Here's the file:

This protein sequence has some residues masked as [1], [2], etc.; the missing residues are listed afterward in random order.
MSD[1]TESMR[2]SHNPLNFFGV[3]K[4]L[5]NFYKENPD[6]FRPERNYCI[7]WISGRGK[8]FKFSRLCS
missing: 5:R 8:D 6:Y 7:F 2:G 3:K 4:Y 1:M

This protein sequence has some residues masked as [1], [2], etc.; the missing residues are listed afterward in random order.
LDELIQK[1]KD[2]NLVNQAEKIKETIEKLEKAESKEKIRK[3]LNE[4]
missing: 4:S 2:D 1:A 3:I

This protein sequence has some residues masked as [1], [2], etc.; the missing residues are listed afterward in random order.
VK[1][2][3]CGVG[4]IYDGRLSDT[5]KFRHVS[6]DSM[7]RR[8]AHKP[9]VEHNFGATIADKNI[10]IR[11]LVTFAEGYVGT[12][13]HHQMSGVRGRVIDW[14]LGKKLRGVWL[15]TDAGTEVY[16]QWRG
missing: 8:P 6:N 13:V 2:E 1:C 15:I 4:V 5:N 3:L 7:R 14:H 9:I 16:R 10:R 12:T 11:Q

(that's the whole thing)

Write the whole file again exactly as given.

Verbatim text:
This protein sequence has some residues masked as [1], [2], etc.; the missing residues are listed afterward in random order.
MSD[1]TESMR[2]SHNPLNFFGV[3]K[4]L[5]NFYKENPD[6]FRPERNYCI[7]WISGRGK[8]FKFSRLCS
missing: 5:R 8:D 6:Y 7:F 2:G 3:K 4:Y 1:M

This protein sequence has some residues masked as [1], [2], etc.; the missing residues are listed afterward in random order.
LDELIQK[1]KD[2]NLVNQAEKIKETIEKLEKAESKEKIRK[3]LNE[4]
missing: 4:S 2:D 1:A 3:I

This protein sequence has some residues masked as [1], [2], etc.; the missing residues are listed afterward in random order.
VK[1][2][3]CGVG[4]IYDGRLSDT[5]KFRHVS[6]DSM[7]RR[8]AHKP[9]VEHNFGATIADKNI[10]IR[11]LVTFAEGYVGT[12][13]HHQMSGVRGRVIDW[14]LGKKLRGVWL[15]TDAGTEVY[16]QWRG
missing: 8:P 6:N 13:V 2:E 1:C 15:I 4:V 5:N 3:L 7:R 14:H 9:I 16:R 10:R 12:T 11:Q